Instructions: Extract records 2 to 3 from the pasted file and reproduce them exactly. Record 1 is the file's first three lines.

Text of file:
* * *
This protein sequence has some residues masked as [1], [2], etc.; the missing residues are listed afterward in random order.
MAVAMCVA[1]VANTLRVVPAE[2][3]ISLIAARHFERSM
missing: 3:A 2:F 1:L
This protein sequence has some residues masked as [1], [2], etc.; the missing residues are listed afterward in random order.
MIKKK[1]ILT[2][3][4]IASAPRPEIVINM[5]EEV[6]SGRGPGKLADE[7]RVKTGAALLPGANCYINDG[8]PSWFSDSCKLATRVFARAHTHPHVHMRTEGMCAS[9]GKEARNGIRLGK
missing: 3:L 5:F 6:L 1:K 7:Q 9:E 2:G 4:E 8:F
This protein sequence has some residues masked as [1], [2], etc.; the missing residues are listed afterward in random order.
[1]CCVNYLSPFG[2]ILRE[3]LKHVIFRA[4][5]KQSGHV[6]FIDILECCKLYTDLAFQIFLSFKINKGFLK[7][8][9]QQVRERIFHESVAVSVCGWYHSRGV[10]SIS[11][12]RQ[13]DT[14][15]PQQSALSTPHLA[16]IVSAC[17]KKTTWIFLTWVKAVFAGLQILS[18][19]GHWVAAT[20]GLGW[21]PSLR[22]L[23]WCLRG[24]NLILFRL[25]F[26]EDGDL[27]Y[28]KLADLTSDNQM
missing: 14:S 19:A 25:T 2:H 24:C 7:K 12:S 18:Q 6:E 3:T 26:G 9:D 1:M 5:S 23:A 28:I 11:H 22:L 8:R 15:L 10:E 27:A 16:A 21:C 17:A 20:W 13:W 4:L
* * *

This protein sequence has some residues masked as [1], [2], etc.; the missing residues are listed afterward in random order.
MIKKK[1]ILT[2][3][4]IASAPRPEIVINM[5]EEV[6]SGRGPGKLADE[7]RVKTGAALLPGANCYINDG[8]PSWFSDSCKLATRVFARAHTHPHVHMRTEGMCAS[9]GKEARNGIRLGK
missing: 3:L 5:F 6:L 1:K 7:Q 9:E 2:G 4:E 8:F
This protein sequence has some residues masked as [1], [2], etc.; the missing residues are listed afterward in random order.
[1]CCVNYLSPFG[2]ILRE[3]LKHVIFRA[4][5]KQSGHV[6]FIDILECCKLYTDLAFQIFLSFKINKGFLK[7][8][9]QQVRERIFHESVAVSVCGWYHSRGV[10]SIS[11][12]RQ[13]DT[14][15]PQQSALSTPHLA[16]IVSAC[17]KKTTWIFLTWVKAVFAGLQILS[18][19]GHWVAAT[20]GLGW[21]PSLR[22]L[23]WCLRG[24]NLILFRL[25]F[26]EDGDL[27]Y[28]KLADLTSDNQM
missing: 14:S 19:A 25:T 2:H 24:C 7:K 12:S 18:Q 6:E 3:T 26:G 9:D 1:M 5:S 23:A 28:I 11:H 22:L 8:R 15:L 10:E 27:A 16:A 21:C 17:A 20:W 13:W 4:L